I’m still taking advantage of Game Pass here and there, playing bits and bobs of various titles when the mood strikes.
No, seriously, I’ve started and stopped a whole bunch of different games. And it feels …. great?
It’s been happening a lot to me over the last year or so. I’ve gotten so much better at putting down a game once I’m no longer enjoying it, or when I feel like I’ve seen enough.
It’s not necessarily something I do consciously. Sometimes I stop playing a game for a week or so, and rather than add it to the mental checklist of “games you need to go back to and finish,” I eventually realize that I’m just done with it, and proceed to uninstall. This is very much a good thing – that mental checklist used to cause me more stress than I care to admit, and that’s just not something I need anymore.
In other cases I get to a point where I find myself immediately uninterested in proceeding forward, and so I proactively uninstall and move on.
I think – or at least I hope – this is a sign that I’m finally moving into the next chapter of my gaming life with some amount of grace.
But before we explore that any further, I want to talk about some of the stuff I played (and dropped):
Forza Horizon 5
I played the intro to Forza Horizon 5 before I dropped it. The intro itself is pretty great, serving as a preview of what the rest of the game has in store. You get to race a bunch of different cars for a few minutes each in some of the game’s extremely varied ecosystems. It’s fun, looks pretty, and gets you hyped up for what’s to come.
So why did I drop it? The main reason is that once you get into the open world of the main game, it’s not very fun with its default settings. Between traction control and the racing guideline (which tells you where to move and exactly when to brake), it’s not very challenging. And when I tried to tweak some of the settings, I discovered that there are an overwhelming number of driving “Assists.” I didn’t feel like experimenting with them to find a combination that worked for me. There are simply better uses of my time.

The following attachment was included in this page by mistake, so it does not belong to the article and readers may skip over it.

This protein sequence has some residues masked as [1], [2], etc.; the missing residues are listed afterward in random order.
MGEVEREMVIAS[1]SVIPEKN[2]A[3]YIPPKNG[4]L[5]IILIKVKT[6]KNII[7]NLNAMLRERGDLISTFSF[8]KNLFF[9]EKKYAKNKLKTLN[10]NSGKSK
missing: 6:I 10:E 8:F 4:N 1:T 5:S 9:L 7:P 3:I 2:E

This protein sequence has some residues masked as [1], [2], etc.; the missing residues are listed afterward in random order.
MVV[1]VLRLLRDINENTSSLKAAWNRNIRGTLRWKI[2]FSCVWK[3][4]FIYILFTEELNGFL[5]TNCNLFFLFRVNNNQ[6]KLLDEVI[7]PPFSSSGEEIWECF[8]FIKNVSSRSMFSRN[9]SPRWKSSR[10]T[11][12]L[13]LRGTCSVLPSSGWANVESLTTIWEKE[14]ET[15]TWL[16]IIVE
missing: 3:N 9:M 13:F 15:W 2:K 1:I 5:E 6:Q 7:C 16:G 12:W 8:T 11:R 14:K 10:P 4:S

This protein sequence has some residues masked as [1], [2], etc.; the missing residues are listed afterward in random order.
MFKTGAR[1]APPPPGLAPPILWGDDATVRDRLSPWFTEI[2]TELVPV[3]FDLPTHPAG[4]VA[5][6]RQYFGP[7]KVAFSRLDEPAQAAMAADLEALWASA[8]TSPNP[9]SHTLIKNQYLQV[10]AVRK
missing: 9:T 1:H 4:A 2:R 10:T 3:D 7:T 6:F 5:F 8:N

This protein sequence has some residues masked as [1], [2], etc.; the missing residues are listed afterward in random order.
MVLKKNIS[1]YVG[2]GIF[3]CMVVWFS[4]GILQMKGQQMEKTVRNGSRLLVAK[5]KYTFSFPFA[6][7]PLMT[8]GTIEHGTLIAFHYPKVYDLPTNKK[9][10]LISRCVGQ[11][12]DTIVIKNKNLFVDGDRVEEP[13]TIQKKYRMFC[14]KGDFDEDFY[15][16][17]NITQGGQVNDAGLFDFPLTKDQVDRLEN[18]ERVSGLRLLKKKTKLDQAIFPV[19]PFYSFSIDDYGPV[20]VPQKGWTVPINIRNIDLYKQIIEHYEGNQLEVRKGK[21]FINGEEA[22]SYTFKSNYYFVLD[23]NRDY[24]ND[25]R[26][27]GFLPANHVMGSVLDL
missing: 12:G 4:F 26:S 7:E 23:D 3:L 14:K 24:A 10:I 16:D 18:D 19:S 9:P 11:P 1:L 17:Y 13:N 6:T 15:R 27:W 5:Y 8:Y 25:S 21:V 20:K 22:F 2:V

Side note – the game has a very good character creator that allows you to pick different body types, genders, pronouns, and even prosthetic limbs. It’s a great step toward offering the kind of representation that modern gamers crave, and I love to see it.
That being said, I have zero interest in creating a custom character in a racing game, so I picked a default and moved on. Still, perhaps we’ll see more of this stuff in games where your avatar matters more.
I actually owned this game already, but it was nice to just play it on Cloud Streaming without having to install. Especially since I was done with it so quickly.
Specifically, I played through the game’s two training levels before dropping out. The game is perfectly fine – it looks gorgeous, and it offers all the depth I expect from a Hitman game.
But that’s the thing – I’ve played all the previous Hitman games, and aside from the fancy visuals, there was nothing in this one that was demonstrably different from all of its predecessors. It’s great that newer generations have a modern version of this series to dive into, and I had fun playing in its sandbox again for a few hours, but I felt like I had my fill.
TMNT: Shredder’s Revenge
This beat ‘em up does a great job of recreating the look and feel of the old Turtles arcade games, but that means that it doesn’t feel very fresh. Yes, there is some extra depth you can choose to mine, but it wasn’t enough to motivate me. It’s a great accomplishment for the dev team, but as someone who played some of these games more times than I can count, there isn’t much appeal once the nostalgia wears off.
What does it MEAN?
None of these games are bad. Far from it. They’re just not for me.
I’m finally coming to terms with the fact that I’m largely out of the main demographics that most games are targeted towards. And I’m becoming comfortable with the fact that this likely means fewer and fewer games will directly appeal to my sensibilities.
I’m also coming to terms with the fact that for all that has changed in the gaming landscape, there are certain things that remain the same. I’ve played a lot of games in my life, and that means there are certain things that I’ve seen and played many, many times over. And those same ideas, tropes, concepts, features, twists, etc. continue to be mined in brand new games. I can absolutely see how newer, younger gamers are going to be blown away by them, just like I once was. But it’s hard for me to get excited about them anymore.
I’m finally (hopefully) getting comfortable with the idea that one’s reception of a game may or may not say anything about that game’s quality. A person may very easily get no enjoyment out of a well made and/or popular game, just as they may have a ton of fun with a game that’s janky and broken.
Most importantly, I think I’m finally comfortable with the idea that my time with this hobby probably has a shelf life. There may come a time where I find no new games interesting, and if so, I think I’ll be okay with it.
To be fair, if that does happen, I won’t necessarily give up on gaming entirely. Assuming my kids take it up as a hobby, I’ll still be buying new games and hardware. But it will be for them, rather than me, and if I’m being honest, I’m actually looking forward to when that time comes. It will be richly rewarding to watch them delight in the joy that comes from experiencing something new (to them) that only this medium can provide.
In the meantime, I’ll keep playing bits and pieces of things. Maybe I’ll finish something too! Or maybe not. I’m really okay either way.